Pink Caravan Ride 2019 detects 11 cases of breast cancer

Over 7,000 women received free screenings and examinations this year

This year’s Pink Caravan Ride campaign has resulted in 11 cases of breast cancer being diagnosed.

The countrywide breast-cancer awareness and early detection initiative offered free screenings and clinical examinations to about 7,200 women this year.

The women who tested positive were between 32 and 52 years old.

They were referred for further examination by the PCR’s team of medical experts.

"The strategic goal of Pink Caravan Ride is to spread breast-cancer awareness, teaching the community the importance of regular examinations," said Reem  bin Karam,  chairwoman of the PCR higher steering committee.

“As the majority of detected cases are in the above-40 age group, we reiterate the importance of regular self-examination for early detection, especially once a woman turns 40. If the cancer is diagnosed at an early stage, the survival rate is as high as 98 per cent.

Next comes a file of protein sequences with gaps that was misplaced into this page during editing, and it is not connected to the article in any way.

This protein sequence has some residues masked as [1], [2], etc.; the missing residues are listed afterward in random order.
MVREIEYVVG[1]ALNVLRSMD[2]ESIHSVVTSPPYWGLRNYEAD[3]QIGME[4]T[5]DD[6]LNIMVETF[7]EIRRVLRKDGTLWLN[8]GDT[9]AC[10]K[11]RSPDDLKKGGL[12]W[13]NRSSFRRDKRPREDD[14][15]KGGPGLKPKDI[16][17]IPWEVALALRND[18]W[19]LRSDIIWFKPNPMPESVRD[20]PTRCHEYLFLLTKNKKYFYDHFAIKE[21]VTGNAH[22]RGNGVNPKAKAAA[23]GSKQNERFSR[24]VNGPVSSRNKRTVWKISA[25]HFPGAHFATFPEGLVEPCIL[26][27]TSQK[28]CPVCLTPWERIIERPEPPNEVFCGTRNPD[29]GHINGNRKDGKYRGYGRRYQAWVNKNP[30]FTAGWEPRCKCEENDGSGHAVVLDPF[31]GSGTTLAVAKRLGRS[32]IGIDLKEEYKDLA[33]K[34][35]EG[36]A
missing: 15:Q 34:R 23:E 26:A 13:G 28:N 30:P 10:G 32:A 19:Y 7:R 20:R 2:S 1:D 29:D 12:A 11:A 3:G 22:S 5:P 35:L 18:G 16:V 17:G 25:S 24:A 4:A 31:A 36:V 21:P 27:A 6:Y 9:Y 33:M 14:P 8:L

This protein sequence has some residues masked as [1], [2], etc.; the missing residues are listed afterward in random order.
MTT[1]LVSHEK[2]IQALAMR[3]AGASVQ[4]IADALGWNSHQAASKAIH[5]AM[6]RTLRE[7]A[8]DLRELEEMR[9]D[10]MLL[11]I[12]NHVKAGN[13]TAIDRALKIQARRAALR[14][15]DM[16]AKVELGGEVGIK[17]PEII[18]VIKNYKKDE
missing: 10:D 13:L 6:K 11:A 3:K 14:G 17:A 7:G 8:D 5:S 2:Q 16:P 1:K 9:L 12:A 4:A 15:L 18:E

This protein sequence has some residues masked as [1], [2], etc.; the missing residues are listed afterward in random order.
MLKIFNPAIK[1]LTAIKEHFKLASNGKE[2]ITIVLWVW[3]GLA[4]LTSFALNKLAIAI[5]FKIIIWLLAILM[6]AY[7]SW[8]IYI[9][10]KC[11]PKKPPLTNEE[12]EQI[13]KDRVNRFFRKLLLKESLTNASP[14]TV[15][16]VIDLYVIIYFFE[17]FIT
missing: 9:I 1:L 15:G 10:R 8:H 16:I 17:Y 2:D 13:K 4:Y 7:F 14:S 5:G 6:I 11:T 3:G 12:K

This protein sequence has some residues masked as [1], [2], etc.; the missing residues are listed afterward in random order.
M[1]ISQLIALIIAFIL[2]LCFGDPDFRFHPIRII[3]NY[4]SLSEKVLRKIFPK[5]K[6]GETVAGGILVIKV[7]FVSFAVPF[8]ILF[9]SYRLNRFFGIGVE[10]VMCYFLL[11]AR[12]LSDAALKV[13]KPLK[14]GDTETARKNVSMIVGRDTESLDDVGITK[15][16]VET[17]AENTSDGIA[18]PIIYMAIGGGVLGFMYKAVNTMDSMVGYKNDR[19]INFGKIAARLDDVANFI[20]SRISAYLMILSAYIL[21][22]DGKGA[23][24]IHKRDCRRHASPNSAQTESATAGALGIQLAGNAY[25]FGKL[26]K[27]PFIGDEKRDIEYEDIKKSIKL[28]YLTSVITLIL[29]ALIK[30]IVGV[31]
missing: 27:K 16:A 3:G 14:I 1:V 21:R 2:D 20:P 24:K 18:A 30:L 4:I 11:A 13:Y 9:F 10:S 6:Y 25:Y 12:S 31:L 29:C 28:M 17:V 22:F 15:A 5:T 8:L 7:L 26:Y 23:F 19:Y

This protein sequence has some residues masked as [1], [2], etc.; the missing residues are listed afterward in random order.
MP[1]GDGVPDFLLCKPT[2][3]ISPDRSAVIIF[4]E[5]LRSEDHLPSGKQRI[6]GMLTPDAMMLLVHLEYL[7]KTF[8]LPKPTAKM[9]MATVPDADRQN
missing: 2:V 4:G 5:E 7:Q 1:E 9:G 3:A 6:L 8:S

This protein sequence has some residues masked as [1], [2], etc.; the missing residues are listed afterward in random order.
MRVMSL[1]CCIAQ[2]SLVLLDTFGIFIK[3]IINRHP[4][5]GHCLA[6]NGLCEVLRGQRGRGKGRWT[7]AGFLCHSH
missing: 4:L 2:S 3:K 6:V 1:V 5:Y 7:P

“It’s imperative that women take their health seriously.”

The PCR project advises people, especially women, to do monthly self-examinations as well as receive a clinical examination every one to three years for those aged between 20-39 years, and every year for anyone aged over 40.

It also recommends mammograms once every two years for those between 40 and 49.

Anybody above 50 is also advised to take a mammogram test at least once a year.

PCR is an initiative by the Friends of Cancer Patients.

It has 30 fixed and mobile clinics, as well as 200 medical personnel that offer free medical examinations.

In February 2018, it launched a permanent mobile mammography clinic, which offers a comprehensive package of medical services throughout the year.